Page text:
Today, CAPTIVATING!, a project of Bold Blind Beauty, has launched a worldwide search for models with all types of disabilities. This global social media campaign is being managed by our newest Staff Writer, Rebecca Holland, of Beckie Writes. Continue reading to find out more, especially if you or someone you know has a disability and is interested in being featured on our March edition of CAPTIVATING!
Do you have a disability? CAPTIVATING! Magazine is looking for cover models for our March issue! Enter for your chance to be featured on our cover.
CAPTIVATING! is a magazine that is breaking down barriers and helping the world to see that all people―especially people with disabilities―are beautiful. We are looking for people of all ages from all over the world with all types of ability levels.
Not all disabilities look the same and we support people with all disabilities, including hidden disabilities. If you consider yourself to be a member of the disabled community, then we invite you to submit your image!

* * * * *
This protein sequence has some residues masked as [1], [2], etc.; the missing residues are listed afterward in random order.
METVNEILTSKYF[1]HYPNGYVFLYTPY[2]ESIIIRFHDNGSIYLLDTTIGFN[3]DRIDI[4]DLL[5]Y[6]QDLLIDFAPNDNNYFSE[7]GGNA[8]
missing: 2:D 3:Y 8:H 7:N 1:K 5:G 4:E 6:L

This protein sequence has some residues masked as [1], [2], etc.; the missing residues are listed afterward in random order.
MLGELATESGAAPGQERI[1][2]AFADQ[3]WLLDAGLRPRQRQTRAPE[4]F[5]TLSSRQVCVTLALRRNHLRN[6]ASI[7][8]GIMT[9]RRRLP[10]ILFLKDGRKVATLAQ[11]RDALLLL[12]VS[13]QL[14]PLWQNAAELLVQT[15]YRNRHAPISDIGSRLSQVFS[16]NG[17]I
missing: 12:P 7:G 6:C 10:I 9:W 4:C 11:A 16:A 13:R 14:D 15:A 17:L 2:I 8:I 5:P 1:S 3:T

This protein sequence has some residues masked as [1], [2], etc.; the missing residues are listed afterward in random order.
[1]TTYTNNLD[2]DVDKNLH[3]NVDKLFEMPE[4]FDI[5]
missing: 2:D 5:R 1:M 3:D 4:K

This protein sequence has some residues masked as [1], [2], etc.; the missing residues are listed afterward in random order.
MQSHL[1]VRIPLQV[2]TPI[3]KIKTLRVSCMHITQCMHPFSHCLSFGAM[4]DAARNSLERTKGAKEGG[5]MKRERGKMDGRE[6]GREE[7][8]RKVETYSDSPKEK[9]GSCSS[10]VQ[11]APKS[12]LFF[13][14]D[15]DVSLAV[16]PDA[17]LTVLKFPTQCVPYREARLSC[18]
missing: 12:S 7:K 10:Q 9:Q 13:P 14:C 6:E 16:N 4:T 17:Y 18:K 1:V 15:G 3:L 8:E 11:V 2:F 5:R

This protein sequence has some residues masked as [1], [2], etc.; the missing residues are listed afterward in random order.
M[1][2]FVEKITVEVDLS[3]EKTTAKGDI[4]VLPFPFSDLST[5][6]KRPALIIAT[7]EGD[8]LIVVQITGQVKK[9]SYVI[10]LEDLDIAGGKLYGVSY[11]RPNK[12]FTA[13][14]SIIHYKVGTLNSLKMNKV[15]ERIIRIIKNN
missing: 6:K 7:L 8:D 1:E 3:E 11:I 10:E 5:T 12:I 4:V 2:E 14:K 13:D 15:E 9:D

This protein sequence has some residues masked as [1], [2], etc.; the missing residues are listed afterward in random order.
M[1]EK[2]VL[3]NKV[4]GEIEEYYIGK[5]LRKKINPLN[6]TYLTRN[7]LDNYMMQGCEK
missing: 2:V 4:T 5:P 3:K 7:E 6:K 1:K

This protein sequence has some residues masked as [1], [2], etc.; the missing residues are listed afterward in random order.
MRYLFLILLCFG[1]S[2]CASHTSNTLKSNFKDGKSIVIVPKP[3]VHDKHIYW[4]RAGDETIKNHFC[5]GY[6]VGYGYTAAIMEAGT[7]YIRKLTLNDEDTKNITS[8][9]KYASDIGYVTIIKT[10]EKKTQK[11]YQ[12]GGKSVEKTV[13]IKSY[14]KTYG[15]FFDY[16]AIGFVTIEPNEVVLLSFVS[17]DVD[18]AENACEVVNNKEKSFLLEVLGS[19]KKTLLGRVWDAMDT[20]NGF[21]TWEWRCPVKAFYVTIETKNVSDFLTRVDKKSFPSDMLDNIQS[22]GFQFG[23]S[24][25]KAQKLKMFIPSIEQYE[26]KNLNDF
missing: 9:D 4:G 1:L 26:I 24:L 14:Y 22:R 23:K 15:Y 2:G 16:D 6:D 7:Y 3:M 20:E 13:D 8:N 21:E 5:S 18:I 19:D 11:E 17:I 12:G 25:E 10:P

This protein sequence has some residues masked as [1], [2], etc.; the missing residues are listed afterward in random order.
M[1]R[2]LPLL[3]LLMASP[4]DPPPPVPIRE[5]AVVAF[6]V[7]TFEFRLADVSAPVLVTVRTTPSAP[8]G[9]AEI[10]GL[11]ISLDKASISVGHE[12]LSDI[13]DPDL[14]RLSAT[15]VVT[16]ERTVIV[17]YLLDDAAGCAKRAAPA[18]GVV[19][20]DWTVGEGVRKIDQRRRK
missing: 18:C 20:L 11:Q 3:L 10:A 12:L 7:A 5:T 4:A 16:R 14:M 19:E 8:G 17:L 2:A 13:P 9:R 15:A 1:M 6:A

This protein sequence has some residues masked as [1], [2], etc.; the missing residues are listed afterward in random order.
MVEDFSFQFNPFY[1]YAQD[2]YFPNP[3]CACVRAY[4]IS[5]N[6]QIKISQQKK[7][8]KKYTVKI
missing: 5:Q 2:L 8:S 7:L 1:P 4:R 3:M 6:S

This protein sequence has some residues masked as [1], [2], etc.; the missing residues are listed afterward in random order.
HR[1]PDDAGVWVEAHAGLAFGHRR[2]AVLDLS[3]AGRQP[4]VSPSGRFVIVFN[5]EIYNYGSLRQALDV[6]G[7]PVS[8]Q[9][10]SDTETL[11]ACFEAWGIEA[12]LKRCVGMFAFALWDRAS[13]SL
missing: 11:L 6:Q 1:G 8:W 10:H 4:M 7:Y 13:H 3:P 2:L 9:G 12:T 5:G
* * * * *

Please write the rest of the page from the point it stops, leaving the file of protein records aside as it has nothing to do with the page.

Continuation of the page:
We want to see YOU on our cover!
Our campaign is focused on Instagram because it has one of the highest engagement rates and is a great platform for aspiring influencers. We would love to see you participate in our Instagram campaign!
It’s easy to submit a picture! Just do the following easy steps:
COMMENT on this post and let us know that you’ve submitted your photo! Bonus points if you tag two friends who might be interested in being on our cover as well!
BONUS: Don’t forget to use our hashtag #WeRCaptivating anytime you’re talking about us on social media!
Not An Instagram User? Not A Problem!
If you don’t have Instagram but would still like to participate, you can e-mail your photo submissions to CAPTIVATING! at: email@example.com.